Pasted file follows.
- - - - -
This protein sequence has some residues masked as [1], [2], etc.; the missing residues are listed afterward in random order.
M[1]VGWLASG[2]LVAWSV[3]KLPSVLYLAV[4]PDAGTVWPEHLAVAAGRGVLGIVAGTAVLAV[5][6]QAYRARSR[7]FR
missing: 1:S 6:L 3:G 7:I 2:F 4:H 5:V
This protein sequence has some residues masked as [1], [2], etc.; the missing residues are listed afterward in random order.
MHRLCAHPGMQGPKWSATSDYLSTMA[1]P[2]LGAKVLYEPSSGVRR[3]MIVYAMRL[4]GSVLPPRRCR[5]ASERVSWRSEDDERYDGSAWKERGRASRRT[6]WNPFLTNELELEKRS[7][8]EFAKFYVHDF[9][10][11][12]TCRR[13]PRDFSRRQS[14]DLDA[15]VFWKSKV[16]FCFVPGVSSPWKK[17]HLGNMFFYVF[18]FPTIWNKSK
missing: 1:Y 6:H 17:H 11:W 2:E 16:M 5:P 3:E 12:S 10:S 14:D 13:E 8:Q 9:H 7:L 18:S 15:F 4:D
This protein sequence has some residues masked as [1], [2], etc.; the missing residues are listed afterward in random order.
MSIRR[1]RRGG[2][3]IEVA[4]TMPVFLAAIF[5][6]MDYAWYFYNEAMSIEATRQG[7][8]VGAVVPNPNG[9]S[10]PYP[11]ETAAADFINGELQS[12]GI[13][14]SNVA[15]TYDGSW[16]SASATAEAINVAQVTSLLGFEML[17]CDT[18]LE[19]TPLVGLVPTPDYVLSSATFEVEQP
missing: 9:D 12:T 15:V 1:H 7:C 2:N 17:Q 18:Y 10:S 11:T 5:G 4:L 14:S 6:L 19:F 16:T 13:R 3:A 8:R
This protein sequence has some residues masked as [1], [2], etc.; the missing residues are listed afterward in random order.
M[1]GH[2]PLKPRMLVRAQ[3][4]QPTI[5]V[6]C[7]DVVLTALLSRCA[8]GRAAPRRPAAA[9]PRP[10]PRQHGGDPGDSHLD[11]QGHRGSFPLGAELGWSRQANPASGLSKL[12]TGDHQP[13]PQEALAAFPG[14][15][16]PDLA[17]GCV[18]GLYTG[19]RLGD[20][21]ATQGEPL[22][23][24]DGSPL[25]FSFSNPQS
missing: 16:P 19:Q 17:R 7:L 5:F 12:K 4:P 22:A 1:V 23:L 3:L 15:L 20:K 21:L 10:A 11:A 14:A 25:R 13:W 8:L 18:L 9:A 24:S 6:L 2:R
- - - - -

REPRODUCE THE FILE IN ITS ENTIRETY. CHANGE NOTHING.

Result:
This protein sequence has some residues masked as [1], [2], etc.; the missing residues are listed afterward in random order.
M[1]VGWLASG[2]LVAWSV[3]KLPSVLYLAV[4]PDAGTVWPEHLAVAAGRGVLGIVAGTAVLAV[5][6]QAYRARSR[7]FR
missing: 1:S 6:L 3:G 7:I 2:F 4:H 5:V
This protein sequence has some residues masked as [1], [2], etc.; the missing residues are listed afterward in random order.
MHRLCAHPGMQGPKWSATSDYLSTMA[1]P[2]LGAKVLYEPSSGVRR[3]MIVYAMRL[4]GSVLPPRRCR[5]ASERVSWRSEDDERYDGSAWKERGRASRRT[6]WNPFLTNELELEKRS[7][8]EFAKFYVHDF[9][10][11][12]TCRR[13]PRDFSRRQS[14]DLDA[15]VFWKSKV[16]FCFVPGVSSPWKK[17]HLGNMFFYVF[18]FPTIWNKSK
missing: 1:Y 6:H 17:H 11:W 2:E 16:M 5:P 3:E 12:S 10:S 14:D 13:E 8:Q 9:H 7:L 18:S 15:F 4:D
This protein sequence has some residues masked as [1], [2], etc.; the missing residues are listed afterward in random order.
MSIRR[1]RRGG[2][3]IEVA[4]TMPVFLAAIF[5][6]MDYAWYFYNEAMSIEATRQG[7][8]VGAVVPNPNG[9]S[10]PYP[11]ETAAADFINGELQS[12]GI[13][14]SNVA[15]TYDGSW[16]SASATAEAINVAQVTSLLGFEML[17]CDT[18]LE[19]TPLVGLVPTPDYVLSSATFEVEQP
missing: 9:D 12:T 15:V 1:H 7:C 2:N 17:Q 18:Y 10:S 11:T 5:G 4:L 14:S 6:L 19:F 16:T 13:R 3:A 8:R
This protein sequence has some residues masked as [1], [2], etc.; the missing residues are listed afterward in random order.
M[1]GH[2]PLKPRMLVRAQ[3][4]QPTI[5]V[6]C[7]DVVLTALLSRCA[8]GRAAPRRPAAA[9]PRP[10]PRQHGGDPGDSHLD[11]QGHRGSFPLGAELGWSRQANPASGLSKL[12]TGDHQP[13]PQEALAAFPG[14][15][16]PDLA[17]GCV[18]GLYTG[19]RLGD[20][21]ATQGEPL[22][23][24]DGSPL[25]FSFSNPQS
missing: 16:P 19:Q 17:R 7:L 5:F 12:K 4:P 22:A 1:V 23:L 3:L 15:L 20:K 21:L 10:A 11:A 14:A 25:R 13:W 8:L 18:L 9:A 24:S 6:L 2:R